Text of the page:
The Daily Brushback: excuse me, Sen. Clinton?

Today we introduce a new feature at S&R. In The Daily Brushback we’ll pose a question to a person famous or infamous that we wish someone in the mainstream media actually had the cojones to ask. We don’t expect answers, of course, but that’s never a reason not to ask. And since we have no “access” to risk losing, we can be honest, penetrating, rude, and even funny. The Daily Brushback won’t, despite its name, appear daily, but we call it that because it sounds better than The Periodic Brushback or The Occasional Brushback.

The inaugural question is for Democratic presidential frontrunner Sen. Hillary Clinton (D-NY).


Sen. Clinton, we’d like to ask you to speculate a little bit. How do you believe you’d have formed critical opinions about policy goals and strategies had you lived in an era before opinion polls were invented?

7 replies »

  1. I think I’d probably be the last person to defend Hillary Clinton, but in all fairness, at a time when many are probably contemplating why we still have representative democracy, it’s nice to see a candidate actually keeping a finger on the pulse of the country. Of course, we know she’ll just say what the people want to hear … which is different from exactly which other candidate?

    Yes, it’d be nice if she had some established track record, showing support for these issues dating back a while, but she’s no worse than Rudy, flip-flopping on abortion rights.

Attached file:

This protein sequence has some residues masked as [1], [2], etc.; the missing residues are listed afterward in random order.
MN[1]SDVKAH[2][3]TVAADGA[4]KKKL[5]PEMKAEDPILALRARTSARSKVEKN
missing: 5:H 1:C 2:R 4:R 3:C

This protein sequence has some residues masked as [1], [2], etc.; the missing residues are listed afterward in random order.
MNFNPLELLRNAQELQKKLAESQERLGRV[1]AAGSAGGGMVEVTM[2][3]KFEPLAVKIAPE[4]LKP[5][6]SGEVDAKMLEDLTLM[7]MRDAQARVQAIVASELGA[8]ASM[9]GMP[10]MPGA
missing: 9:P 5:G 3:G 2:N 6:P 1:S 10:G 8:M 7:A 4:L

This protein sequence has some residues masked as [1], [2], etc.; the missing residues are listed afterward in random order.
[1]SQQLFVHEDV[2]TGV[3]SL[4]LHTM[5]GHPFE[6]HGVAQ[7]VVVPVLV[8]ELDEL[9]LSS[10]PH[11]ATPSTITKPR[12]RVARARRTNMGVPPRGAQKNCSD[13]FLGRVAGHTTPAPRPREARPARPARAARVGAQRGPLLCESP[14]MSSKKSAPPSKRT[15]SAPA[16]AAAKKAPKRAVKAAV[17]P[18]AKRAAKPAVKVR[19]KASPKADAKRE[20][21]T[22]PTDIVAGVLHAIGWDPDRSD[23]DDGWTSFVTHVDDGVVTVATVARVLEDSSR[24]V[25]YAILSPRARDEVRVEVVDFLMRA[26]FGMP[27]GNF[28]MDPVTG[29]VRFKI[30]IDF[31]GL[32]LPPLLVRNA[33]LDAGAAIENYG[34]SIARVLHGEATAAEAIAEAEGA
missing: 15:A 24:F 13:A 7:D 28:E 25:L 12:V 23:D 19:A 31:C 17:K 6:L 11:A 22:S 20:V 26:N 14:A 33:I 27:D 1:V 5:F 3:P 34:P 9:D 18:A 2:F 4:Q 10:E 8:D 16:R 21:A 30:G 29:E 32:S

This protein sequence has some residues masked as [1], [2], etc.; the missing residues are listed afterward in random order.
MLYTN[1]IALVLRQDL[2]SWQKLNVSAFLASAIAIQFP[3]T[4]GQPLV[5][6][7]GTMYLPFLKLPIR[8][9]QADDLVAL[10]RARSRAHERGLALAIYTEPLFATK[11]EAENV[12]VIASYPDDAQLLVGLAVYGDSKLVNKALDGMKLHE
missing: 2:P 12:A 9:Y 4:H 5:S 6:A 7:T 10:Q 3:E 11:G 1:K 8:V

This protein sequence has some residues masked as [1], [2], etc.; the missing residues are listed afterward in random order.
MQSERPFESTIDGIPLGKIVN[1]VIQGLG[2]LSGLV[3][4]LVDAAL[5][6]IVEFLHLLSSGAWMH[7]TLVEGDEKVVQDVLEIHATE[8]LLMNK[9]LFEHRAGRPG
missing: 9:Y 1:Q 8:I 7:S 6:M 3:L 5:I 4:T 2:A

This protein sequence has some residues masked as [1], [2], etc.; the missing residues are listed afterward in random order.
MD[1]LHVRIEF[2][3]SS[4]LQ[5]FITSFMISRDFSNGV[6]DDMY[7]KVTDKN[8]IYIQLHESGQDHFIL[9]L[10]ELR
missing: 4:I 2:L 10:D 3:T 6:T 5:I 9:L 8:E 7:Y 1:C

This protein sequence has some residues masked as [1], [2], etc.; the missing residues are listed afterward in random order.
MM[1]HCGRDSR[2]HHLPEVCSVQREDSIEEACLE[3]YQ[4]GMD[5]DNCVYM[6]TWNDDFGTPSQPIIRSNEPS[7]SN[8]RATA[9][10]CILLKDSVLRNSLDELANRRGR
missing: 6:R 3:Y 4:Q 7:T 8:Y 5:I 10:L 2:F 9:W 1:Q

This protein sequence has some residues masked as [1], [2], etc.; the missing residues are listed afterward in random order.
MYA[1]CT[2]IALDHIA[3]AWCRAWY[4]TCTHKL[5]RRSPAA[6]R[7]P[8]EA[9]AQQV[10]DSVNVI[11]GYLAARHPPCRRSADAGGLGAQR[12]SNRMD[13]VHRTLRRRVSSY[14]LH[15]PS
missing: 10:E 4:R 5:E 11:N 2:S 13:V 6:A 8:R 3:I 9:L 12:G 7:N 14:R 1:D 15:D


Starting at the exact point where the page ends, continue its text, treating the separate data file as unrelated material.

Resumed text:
The question I’d ask her is: Senator Clinton, if elected president, would you wait until after the inauguration to start parading around in your Queen Bavmorda getup?


  2. Funny question, Dr S. And Fikshun comments, “we know she’ll just say what the people want to hear.”

    But some would say, her problem is just the opposite: She’s saying not what the people want — according to polls: get out of Iraq, nix on trade deals — but what corporations want.

  3. I like that question, but then again, I’d want to hear that question asked to all of our candidates. I’d love to hear what Hillary’s answer would be, and wish Dr. Slammy could find a way to make it happen. Perhaps a Michael Moore ambush would work.


  4. Fikshun: Maybe I should elaborate. The real problem is that she’ll say whatever the voters want to hear, but is unlikely to DO what they want done. When it comes time to act, she’ll have the radar attuned to what her rich backers want done.

    That doesn’t make her different from most other candidates, no, but her lack of transparency on the subject certainly makes this a fair question, don’t you think?

  5. Dear Dr. Slammy,

    Hi. I’m Hilary Clinton. Nice to make your acquaintance. I’m channeling this through JS O’Brien, since he’s very good at channeling (note that he talks to aliens and intercepts Iranian top secret memos). The great thing about going through JS is that no one will really believe it’s I, so I can tell the truth.

    And here it is.